Saracen bikes 2012 ‒ First look
Saracen have revamped the Ariel for 2012, but don't have any production frames as yet. This is the 2011 model with a new graphics kit, which has been created to appease those who don't like the cartoonish decals of the current bike James Costley-White/BikeRadar
"2012 for us is all about maturing, growing up," says Simon Wild of Saracen, the British mountain bike brand that was relaunched amid much fanfare three years ago after being aquired by UK distribution giants Madison.
The reputation of the revitalised brand was quickly cemented by bikes like the Ariel, which garnered rave reviews, but the graffiti-style graphics and sometimes garish paintjobs proved a love/hate affair. So for 2012, Saracen have dropped the cartoon characters and bright colours, and gone for an altogether more sophisticated look across the range.
That's not all, though ‒ they're set to launch an updated version of the Ariel, in both 140- and 160mm-travel versions, at the Eurobike trade show in September, along with a top-end version of the Myst downhill bike. And at Madison's biannual iceBike show today they were showing off their latest range of Mantra trail hardtails, their Tufftrax entry-level mountain bikes, a new urban hybrid and a line-up of BMXs.
Ariel 140 and 160
The biggest news for 2012 is the new Ariel. The original bike was great on the downhills but a little hefty for all-round cross-country use. The mk2 model has "a new look and new feel", according to Wild ‒ the latter because of a new tubeset. "It's still the same fun bike but lighter and stiffer," he says.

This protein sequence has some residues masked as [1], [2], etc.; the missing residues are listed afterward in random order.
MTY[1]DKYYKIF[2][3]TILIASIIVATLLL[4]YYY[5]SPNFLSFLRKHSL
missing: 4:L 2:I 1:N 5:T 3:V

The original Ariel trail bike has been reborn as the Ariel 140, with a stiffer and lighter frame
Estimated weight of the Ariel 140 frame is 6.6lb, without shock, compared to around 8lb, with shock, for the original bike. Madison have finished tinkering with prototypes and are expecting delivery of their first frame this week. Features will include a tapered head tube, ISCG05 mounts, bolt-on cable guides, routing for a dropper seatpost and swappable dropouts for different axle standards (9mm, 12x135mm, 12x142mm).
The 160mm version has the same front triangle as the 140mm but a beefier and slightly longer rear end, for improved tracking and stability at higher speeds. The head angle is 66.5° compared to the Ariel 140's 68°. Both bikes will be available as a frameset or with a choice of different builds. We particularly like the look of the stealth-black X frames with anodised gold hardware.
The Ariel 160, designed for Megavalanche style events, sports a beefier back end
Prices will range from £1,899.99 for the Ariel 141, with RockShox Sektor R coil fork, Fox RP23 BV XV shock and Shimano Deore level bits, to £2,999.99 for the Ariel 162, with the same shock, a Fox 36 Float FIT RLC fork and a 1x10 Shimano drivetrain with E*thirteen LG1+ chainguide. Frames will be available for £1,099.99.
The Myst has enjoyed success on the World Cup downhill circuit in its debut year under top junior Manon Carpenter and her young Madison-Saracen teammates. The only changes to the frame for 2012 are a new head tube that's compatible with the latest angle-adjust headsets and 203mm direct-post-mount brake tabs at the rear.
Three versions of the Myst downhill bike will be available in 2012: the Pro and Team full bikes plus the X frame